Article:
Continuous controls monitoring (CCM) is the use of automated tools to examine business transactions as they occur. A CCM system automatically pulls certain data elements from a database of transactions and reviews all of these data elements. The intent is to conduct a complete scan of the data for control breaches, errors, possible segregation of duties problems, and anomalies from what is expected. The review is conducted by comparing the data to a set of tables that contain permitted transaction authorizations, allowable boundaries for detecting anomalies, itemizations of fields that must be completed for a standard transaction, and so forth. These tables are set up for each major transactional area, such as for inventory, payroll, accounts payable, travel and entertainment, and customer orders.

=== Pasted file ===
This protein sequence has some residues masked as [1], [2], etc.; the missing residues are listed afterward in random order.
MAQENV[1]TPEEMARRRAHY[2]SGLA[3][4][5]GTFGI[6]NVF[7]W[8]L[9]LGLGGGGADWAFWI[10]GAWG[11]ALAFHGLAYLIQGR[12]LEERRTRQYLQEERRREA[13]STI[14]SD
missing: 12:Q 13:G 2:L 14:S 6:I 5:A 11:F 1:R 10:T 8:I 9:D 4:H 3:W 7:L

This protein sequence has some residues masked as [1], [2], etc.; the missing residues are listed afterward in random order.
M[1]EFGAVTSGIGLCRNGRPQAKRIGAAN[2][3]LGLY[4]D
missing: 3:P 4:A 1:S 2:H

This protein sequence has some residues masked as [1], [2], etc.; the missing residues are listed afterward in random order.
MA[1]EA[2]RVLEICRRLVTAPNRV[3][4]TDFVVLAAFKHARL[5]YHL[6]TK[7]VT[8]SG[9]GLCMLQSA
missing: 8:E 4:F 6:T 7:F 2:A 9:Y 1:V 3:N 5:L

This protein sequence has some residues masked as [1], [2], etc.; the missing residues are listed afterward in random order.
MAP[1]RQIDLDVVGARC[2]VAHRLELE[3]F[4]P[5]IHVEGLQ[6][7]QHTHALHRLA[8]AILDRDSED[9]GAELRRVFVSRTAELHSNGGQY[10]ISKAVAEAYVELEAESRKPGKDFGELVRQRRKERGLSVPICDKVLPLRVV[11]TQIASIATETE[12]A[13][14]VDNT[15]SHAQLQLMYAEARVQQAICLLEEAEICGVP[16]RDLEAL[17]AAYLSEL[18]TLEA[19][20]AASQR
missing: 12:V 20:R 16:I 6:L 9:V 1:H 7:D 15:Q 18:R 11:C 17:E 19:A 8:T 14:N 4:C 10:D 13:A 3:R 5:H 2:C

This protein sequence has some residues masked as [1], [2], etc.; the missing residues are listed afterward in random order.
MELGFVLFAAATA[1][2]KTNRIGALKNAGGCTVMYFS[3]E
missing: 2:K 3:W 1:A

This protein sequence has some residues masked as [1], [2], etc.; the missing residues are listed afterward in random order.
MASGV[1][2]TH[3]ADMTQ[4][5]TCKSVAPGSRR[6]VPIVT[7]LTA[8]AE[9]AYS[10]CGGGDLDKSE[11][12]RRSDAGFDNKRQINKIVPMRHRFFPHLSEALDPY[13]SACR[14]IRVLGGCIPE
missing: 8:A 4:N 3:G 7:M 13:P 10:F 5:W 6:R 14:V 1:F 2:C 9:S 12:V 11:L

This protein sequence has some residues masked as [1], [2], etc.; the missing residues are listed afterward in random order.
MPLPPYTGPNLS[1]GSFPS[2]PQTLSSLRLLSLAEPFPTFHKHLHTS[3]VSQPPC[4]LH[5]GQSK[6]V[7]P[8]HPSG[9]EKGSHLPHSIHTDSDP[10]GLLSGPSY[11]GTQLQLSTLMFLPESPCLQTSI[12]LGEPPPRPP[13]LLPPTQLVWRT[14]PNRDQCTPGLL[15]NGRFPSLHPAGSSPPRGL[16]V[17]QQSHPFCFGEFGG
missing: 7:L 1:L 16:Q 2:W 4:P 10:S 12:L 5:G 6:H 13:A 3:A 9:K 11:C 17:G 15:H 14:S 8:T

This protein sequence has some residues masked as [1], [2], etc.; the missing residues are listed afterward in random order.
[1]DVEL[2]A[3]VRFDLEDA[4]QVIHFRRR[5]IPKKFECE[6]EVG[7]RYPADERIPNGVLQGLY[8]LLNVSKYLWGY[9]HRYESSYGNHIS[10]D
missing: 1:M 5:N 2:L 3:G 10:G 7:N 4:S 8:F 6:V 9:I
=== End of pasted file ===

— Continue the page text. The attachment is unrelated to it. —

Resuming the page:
By comparing the tables to the data, a CCM can spot potential control problems, which are then reported to management on a real-time basis. Here are several examples of CCM tests:
- For the proper authorization of supplier invoices for payment
- For the accuracy of inventory picking transactions
- For the completeness of customer orders
- For the issuance of customer invoices within __ hours of shipments to customers
- For the authorization of credit memos related to unpaid customer invoices
A CCM system is relatively expensive, so this approach to auditing is not typically available to a smaller organization. However, if implemented, the system can reduce the need for manual internal control reviews. In addition, external auditors can rely upon a CCM to some extent when designing their audit procedures, which reduces the cost of their audit. Thus, the net cost of a CCM is somewhat reduced when its full effects are considered.